Medtronic, one of the world’s largest medical-device makers, already has been the focus of high-profile litigation that resulted in an $8.45 million settlement. The Dublin, Ireland, company whose operational headquarters are in Fridley, Minnesota, is now the focus of more high-profile litigation involving thousands of Medtronic Infuse cases that could result in $300 million in payouts.
All of the cases surround the Infuse Bone Graft product. Infuse Bone Graft, when used correctly, is surgically implanted in an area of the body where bone growth is lacking. It consists of a naturally occurring protein carried via a sponge, which releases the protein in stages so it can be absorbed properly.
“Using Infuse Bone Graft eliminates the need for a second surgery to harvest, or remove surgically, bone from your body (“autogenous” bone) for placement at the surgery site,” the Medtronic Web site states. “Autogenous bone harvest has the risk of pain, complications, longer surgical time, and more anesthesia.”
Problems with Medtronic Infuse Bone Graft Explained
Problem is, Infuse Bone Graft has not been used correctly, according to the plethora of plaintiffs who have suffered debilitating and permanent injuries as a result. In some cases, patients said they were unaware they were going to receive the product.
“Many of the injured patients allege in their lawsuits that they found out about the use of Infuse only after their surgery ended with complications,” reports the StarTribune in an article titled “Medtronic says it’s close to resolving Infuse lawsuits.” “Some say Medtronic sales reps were present in the operating rooms during their surgeries.”
That allegation was the root of the problem in the first case, where two men being treated at the University of California Los Angeles said their doctors were getting kickbacks from Medtronic.
“Patients Ralph Weiss and Jerome Lew alleged that hundreds of thousands of dollars in Medtronic consulting, grants and royalty payments to UCLA surgeon Jeffrey Wang created conflicts of interest that led to risky treatments about which they were not informed,” the StarTribune reports in another article titled “Patients who received Medtronic’s Infuse product to get $8.45 million in settlements.” “They said they were not told that they were receiving Infuse or that it was being inserted into mechanical devices with which it had never been tested for safety.”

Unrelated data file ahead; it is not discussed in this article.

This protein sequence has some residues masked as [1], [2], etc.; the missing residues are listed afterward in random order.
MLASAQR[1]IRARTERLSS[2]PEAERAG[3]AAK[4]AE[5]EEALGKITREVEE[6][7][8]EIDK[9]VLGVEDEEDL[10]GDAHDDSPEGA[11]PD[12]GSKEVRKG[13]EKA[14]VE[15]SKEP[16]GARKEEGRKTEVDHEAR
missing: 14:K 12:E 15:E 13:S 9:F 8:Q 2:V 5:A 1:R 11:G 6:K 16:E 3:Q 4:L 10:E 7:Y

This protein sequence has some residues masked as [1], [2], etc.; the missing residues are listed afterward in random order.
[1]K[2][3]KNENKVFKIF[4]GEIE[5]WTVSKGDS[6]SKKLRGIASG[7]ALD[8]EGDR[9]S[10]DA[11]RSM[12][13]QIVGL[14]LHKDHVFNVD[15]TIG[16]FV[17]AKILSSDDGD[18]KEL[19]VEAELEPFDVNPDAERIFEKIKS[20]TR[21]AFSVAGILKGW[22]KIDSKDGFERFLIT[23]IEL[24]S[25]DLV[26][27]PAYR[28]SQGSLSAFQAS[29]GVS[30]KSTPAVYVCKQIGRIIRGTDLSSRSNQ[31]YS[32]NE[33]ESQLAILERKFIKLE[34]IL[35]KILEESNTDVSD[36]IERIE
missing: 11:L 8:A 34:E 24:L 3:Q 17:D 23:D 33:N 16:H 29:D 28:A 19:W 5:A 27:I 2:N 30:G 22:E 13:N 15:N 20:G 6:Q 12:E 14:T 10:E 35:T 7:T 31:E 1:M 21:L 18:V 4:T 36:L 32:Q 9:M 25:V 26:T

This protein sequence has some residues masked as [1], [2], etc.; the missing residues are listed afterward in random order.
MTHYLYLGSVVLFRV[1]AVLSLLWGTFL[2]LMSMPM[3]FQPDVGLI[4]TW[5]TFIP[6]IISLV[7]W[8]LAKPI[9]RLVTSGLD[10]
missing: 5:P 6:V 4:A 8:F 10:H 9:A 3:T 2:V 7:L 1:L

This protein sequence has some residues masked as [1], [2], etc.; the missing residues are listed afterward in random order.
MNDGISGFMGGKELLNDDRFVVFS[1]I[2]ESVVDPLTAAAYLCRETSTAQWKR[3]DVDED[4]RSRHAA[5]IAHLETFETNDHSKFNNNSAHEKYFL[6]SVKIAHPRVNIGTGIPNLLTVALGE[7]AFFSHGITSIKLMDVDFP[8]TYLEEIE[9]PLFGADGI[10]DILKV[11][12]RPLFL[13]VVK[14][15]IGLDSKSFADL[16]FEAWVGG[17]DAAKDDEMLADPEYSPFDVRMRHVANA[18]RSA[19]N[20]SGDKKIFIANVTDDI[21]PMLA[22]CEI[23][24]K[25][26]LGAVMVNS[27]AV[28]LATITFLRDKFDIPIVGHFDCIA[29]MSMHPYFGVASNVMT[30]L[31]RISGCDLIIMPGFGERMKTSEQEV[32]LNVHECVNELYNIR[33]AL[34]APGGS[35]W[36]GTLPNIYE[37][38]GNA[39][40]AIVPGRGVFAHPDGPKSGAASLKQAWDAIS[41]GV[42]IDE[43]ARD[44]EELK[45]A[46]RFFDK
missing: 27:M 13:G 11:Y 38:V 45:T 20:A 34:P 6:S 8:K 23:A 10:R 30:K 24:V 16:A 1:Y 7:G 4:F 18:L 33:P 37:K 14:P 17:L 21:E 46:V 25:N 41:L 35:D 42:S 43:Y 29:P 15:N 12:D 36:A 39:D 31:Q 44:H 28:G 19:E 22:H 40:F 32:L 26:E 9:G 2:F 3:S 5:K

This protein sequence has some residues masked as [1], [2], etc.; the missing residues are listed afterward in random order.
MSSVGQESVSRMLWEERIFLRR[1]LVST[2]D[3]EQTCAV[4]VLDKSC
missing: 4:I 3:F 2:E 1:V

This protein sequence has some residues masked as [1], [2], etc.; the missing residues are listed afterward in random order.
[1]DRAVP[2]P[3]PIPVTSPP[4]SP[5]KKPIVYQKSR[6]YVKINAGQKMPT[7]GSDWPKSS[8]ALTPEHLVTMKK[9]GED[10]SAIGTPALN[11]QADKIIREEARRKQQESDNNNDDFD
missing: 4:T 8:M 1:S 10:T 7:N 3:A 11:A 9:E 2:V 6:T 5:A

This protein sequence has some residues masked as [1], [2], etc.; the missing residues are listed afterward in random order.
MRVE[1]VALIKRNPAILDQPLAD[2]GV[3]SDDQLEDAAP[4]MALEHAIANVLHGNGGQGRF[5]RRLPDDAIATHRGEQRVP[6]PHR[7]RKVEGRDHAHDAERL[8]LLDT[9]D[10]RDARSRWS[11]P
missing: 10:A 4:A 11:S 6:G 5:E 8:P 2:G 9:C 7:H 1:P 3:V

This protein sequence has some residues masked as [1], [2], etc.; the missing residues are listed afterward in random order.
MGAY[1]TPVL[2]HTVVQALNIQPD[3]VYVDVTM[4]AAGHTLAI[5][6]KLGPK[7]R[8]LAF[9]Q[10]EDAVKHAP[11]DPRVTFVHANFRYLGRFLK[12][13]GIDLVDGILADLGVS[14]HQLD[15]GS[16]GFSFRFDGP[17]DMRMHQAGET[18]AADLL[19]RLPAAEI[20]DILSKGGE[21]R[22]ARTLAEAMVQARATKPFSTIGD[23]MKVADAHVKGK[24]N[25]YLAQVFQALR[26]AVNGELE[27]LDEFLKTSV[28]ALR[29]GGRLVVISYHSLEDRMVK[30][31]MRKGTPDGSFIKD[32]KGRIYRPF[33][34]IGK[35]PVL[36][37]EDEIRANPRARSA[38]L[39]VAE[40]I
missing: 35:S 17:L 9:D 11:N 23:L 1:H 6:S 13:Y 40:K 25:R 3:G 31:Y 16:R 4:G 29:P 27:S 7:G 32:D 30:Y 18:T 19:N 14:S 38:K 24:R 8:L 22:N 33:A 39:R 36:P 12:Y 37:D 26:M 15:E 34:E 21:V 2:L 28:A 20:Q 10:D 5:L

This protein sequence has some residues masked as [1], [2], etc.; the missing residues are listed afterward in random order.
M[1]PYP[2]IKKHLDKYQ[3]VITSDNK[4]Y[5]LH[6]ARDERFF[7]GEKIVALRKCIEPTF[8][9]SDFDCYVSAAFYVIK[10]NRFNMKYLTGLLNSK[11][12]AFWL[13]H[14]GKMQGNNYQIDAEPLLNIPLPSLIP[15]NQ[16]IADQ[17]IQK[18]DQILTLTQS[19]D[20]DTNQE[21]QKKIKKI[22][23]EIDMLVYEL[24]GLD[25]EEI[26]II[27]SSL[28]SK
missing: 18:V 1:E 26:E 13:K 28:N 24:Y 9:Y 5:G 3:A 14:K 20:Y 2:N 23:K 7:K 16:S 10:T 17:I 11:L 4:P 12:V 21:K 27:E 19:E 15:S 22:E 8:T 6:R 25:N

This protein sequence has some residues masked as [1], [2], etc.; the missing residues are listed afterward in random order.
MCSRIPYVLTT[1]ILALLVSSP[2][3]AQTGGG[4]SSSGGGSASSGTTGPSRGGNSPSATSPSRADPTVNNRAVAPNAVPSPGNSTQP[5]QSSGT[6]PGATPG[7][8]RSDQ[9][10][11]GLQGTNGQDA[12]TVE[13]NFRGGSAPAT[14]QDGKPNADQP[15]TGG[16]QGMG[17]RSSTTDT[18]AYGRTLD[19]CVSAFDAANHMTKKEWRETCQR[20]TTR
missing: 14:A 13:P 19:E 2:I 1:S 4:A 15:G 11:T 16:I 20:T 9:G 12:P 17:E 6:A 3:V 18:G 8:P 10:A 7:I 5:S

In addition to the sponge, there is another carrier for Infuse Bone Graft – the LT-Cage Device. Small, hollow and thimble-like, it is used for spinal fusion.
“Today there is a clinically studied, proven alternative to taking bone graft from the patient,” according to Medtronic. “A potential advantage to having spinal-fusion surgery using the Infuse Bone Graft and LT-Cage Device is that it removes the need to collect bone from your hip.”
Weiss and Lew both experienced extra spinal bone growth that led to nerve damage. Weiss had lumbar surgery, while Lew’s condition prompted Wang to insert the LT-Cage Device into Lew’s neck even though the U.S. Food & Drug Administration warned that could cause nerve damage.
“The following is a list of potential adverse events which may occur with oral maxillofacial surgery using the INFUSE® Bone Graft:” reads a document on the FDA’s Web site. “Some of these adverse events may have been previously reported in the adverse events table below or have been reported to the manufacturer.”
Off-Label Use of Medtronic Infuse Bone Graft Exacerbates Problems
“Ectopic and/or exuberant bone formation” is listed as a risk in addition to nerve damage. Other potential adverse events include allergic reaction, death, fetal-development complications, itching, scar formation, tissue damage and antibodies to certain types of collagen.
Such off-label use of a medical device is acceptable, according to the FDA. In response to the question of whether the FDA requires and Institutional Review Board to approve off-label use, the agency states, “No, when a physician uses a legally marketed device outside its labeling to treat a patient and no research is being done, IRB review is not required. Note: Although not required by FDA, an IRB may still decide on its own initiative to review such use.”
The $8.45 million settlement was split between Weiss and Lew. Their doctor, Jeffrey Wang, is believed to have received $300,000 in consulting fees, grants and royalties from Medtronic beginning in 2000, and at one point appeared as an endorser on the company’s Web site.
“Substantially all” of the thousands of other cases that stem from the product’s misuse have reached agreements, says Mark Reilly, managing editor of the Minneapolis / St. Paul Business Journal, in an article titled “Medtronic could soon settle thousands of Infuse lawsuits.”
Reilly notes that Medtronic will pay $22 million to 950 plaintiffs, already paid $85 million to settle a shareholder lawsuit and paid another $40 million to the U.S. Department of Justice.
“In all the settlements, Medtronic denied wrongdoing,” Reilly says.